We just love this range of Xhosa inspired knitwear from Laduma Ngxokolo. Here’s some background on this talented young designer as well as the fascinating story behind the inspiration for his knitwear.
Born in Port Elizabeth in 1986 Laduma Ngxokolo had his first hands-on experience of textile designing in 2003 when he studied at Lawson Brown High School, in Port Elizabeth. His love for knitwear design started with assisting his late mother Lindelwa Ngxokolo machine-knit garments for sale. Laduma’s flair for knitwear design earned him a bursary from both Port Elizabeth based Cape Wools South Africa and Mohair South Africa during his Btech studies at Nelson Mandela Metropolitan University in 2010.
He designed this range of men’s knitwear for amakrwala. Laduma tells us a bit more about this tradition:
“Traditionally, in the Eastern Cape Xhosa communities, hundreds of Xhosa boys aged between eighteen and twenty-three attend Xhosa circumcision schools for a manhood initiation ritual. After these Xhosa initiates return home from the initiation school, they are guided through a six-month process where their elders teach them manhood protocol. Xhosa initiates are traditionally called amakrwala during this process.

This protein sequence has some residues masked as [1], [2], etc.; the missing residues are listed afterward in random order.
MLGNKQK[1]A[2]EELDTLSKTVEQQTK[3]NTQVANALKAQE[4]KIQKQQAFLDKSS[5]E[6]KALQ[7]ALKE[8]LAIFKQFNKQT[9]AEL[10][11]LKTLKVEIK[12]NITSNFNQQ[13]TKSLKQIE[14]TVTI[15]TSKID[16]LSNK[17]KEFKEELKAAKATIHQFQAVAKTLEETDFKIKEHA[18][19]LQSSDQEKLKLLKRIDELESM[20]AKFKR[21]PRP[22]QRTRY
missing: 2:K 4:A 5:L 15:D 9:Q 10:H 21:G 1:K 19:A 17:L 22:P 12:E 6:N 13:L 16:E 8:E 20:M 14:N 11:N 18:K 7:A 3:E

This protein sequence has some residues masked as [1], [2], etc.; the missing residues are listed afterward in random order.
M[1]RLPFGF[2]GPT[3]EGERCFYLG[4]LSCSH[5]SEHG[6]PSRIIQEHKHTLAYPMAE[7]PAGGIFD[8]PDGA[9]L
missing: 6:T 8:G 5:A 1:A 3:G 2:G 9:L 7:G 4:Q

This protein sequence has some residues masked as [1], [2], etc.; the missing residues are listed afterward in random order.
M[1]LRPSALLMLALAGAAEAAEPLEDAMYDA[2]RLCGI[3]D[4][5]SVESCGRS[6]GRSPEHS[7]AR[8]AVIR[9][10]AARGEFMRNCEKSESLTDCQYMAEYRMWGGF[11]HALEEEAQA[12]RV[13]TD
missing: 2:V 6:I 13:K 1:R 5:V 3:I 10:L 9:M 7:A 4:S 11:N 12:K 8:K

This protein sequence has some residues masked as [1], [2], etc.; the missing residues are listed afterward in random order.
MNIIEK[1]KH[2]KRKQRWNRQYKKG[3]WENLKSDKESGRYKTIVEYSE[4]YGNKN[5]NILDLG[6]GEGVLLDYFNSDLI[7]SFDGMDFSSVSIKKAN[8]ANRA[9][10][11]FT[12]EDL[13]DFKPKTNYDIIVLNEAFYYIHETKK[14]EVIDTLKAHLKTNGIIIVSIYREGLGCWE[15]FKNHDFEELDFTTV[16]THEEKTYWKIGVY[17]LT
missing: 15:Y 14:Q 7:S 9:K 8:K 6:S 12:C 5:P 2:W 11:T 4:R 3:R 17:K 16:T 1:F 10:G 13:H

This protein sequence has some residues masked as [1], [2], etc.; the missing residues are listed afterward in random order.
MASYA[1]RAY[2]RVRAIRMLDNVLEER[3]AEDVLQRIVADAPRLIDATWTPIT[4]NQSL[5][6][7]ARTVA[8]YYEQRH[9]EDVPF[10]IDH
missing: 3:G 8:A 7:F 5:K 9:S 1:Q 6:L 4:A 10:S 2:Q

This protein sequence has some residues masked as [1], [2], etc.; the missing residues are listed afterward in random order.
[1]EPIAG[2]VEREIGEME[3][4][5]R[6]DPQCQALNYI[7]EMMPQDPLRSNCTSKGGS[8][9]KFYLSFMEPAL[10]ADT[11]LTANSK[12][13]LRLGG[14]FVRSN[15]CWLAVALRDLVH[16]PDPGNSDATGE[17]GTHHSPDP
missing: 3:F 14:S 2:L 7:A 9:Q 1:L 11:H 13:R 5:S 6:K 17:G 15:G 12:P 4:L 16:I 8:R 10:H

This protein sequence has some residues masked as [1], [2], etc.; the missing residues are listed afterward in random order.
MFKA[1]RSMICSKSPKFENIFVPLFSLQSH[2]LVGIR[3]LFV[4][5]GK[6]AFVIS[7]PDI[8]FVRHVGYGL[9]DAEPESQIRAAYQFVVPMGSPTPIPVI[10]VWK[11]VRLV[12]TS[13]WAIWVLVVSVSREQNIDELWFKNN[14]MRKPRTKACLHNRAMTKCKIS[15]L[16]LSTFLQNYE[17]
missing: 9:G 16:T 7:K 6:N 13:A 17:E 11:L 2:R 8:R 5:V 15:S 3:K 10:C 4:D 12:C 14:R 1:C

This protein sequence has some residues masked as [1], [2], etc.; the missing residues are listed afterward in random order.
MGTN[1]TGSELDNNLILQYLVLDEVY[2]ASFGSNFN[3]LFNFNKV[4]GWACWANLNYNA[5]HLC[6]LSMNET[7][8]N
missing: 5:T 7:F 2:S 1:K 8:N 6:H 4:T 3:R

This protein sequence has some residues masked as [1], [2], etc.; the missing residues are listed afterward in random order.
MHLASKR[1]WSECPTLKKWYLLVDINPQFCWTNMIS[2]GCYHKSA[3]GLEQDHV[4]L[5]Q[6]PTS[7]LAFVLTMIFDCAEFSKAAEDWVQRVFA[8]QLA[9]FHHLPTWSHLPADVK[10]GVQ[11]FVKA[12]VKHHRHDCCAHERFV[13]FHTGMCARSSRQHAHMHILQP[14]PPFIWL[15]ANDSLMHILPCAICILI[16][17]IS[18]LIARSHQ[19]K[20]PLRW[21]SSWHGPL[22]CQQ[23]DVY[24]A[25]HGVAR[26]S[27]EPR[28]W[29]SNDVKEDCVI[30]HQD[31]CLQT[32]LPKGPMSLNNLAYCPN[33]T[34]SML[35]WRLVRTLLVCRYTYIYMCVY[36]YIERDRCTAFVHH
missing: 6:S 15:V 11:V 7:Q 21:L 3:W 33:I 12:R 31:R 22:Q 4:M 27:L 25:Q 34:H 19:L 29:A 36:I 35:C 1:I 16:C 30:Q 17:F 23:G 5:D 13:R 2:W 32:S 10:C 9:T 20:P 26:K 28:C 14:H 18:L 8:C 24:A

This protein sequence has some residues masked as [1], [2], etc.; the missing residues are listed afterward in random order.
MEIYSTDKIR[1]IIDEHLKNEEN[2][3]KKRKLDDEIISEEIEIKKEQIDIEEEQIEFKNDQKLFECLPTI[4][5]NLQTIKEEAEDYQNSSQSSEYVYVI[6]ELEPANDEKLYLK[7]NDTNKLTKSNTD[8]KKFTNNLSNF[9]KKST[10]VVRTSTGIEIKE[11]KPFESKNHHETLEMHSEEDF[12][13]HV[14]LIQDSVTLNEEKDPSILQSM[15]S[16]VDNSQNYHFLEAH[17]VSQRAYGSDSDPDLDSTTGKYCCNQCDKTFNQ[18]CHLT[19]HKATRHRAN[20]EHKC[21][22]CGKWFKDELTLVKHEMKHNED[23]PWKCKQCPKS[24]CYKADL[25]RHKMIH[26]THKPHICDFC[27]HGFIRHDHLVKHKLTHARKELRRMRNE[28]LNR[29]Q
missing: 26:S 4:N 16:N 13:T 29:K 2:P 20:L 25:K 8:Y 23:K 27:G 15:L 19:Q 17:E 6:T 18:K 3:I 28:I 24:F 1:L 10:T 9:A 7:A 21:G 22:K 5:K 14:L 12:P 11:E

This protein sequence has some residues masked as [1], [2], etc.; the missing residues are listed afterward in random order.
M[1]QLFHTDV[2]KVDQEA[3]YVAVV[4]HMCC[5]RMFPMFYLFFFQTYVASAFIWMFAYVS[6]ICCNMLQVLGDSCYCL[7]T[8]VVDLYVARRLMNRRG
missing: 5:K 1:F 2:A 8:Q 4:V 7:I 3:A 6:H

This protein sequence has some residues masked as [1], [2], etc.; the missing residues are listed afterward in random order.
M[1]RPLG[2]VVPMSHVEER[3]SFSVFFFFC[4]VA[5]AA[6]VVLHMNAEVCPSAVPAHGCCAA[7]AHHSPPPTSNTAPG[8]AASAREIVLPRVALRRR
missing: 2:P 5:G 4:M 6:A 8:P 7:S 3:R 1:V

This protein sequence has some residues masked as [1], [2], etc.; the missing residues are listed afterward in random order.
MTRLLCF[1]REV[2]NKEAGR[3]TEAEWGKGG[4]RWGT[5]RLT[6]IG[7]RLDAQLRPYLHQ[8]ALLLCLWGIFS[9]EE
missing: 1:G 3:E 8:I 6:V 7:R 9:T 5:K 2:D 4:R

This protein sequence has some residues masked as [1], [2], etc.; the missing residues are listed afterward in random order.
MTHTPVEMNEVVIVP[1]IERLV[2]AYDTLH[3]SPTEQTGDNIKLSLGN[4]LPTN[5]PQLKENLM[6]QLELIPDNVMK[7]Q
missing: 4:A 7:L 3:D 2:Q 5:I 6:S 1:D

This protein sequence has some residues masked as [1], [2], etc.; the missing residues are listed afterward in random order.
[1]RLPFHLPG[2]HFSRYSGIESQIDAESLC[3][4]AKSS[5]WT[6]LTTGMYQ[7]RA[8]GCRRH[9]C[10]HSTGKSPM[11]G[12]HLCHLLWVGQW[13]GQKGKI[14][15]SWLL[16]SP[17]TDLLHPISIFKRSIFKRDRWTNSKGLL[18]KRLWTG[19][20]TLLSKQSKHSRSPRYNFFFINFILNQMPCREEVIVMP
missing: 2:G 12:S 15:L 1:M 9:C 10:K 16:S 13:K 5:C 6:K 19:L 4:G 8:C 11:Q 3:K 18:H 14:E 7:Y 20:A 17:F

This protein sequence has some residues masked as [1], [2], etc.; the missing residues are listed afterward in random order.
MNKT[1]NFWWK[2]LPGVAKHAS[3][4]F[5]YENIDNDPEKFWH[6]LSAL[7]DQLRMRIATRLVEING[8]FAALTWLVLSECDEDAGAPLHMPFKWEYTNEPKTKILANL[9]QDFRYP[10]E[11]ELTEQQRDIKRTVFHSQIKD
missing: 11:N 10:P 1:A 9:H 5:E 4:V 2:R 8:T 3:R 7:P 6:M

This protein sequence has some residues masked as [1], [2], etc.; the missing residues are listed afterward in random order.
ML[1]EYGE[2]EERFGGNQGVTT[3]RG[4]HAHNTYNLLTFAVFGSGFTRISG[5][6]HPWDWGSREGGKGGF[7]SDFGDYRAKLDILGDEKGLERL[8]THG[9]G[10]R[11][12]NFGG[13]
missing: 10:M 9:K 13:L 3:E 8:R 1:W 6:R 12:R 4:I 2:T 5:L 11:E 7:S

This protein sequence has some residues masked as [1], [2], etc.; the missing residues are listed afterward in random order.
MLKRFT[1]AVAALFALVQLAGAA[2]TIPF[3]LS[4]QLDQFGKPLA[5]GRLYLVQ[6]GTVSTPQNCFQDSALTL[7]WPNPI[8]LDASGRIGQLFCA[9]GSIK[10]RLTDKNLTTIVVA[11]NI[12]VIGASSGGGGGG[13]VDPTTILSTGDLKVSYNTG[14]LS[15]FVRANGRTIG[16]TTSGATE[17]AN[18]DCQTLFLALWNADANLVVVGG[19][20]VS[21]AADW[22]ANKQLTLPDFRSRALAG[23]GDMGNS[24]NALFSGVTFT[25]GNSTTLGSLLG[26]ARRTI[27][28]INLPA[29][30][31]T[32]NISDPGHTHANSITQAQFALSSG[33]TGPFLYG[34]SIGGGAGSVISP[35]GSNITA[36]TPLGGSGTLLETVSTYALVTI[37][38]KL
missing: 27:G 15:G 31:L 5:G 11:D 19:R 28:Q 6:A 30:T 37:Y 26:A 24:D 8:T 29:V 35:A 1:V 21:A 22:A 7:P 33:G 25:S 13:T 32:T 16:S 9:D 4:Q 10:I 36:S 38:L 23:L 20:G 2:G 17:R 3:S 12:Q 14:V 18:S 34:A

Before amakrwala go to a circumcision school, all their old clothes have to be given away as a sign of the end of their boyhood and their parents have to buy them a range of new clothing. Part of that new clothing range includes high quality men’s knitwear. Currently, for amakrwala to obtain high quality men’s knitwear means purchasing imported knitwear brands like Pringle and Lyle & Scott.
As a person who has undergone the Xhosa initiation ritual, I felt that knitwear brands like these bear no aesthetic resemblance to Xhosa traditions.
For this reason I felt that I needed to develop a Xhosa-inspired range of men’s knitwear for amakrwala, using my experience in machine-knitting and South African kids’ mohair and merino wool, because it is impossible to find locally-designed knitwear suitable for them. I discovered that in order for the knitwear range to be successful it needed to be trendy and contemporary, appeal to amakrwala who are being influenced by urban style and could be identified as part of traditional Xhosa culture.”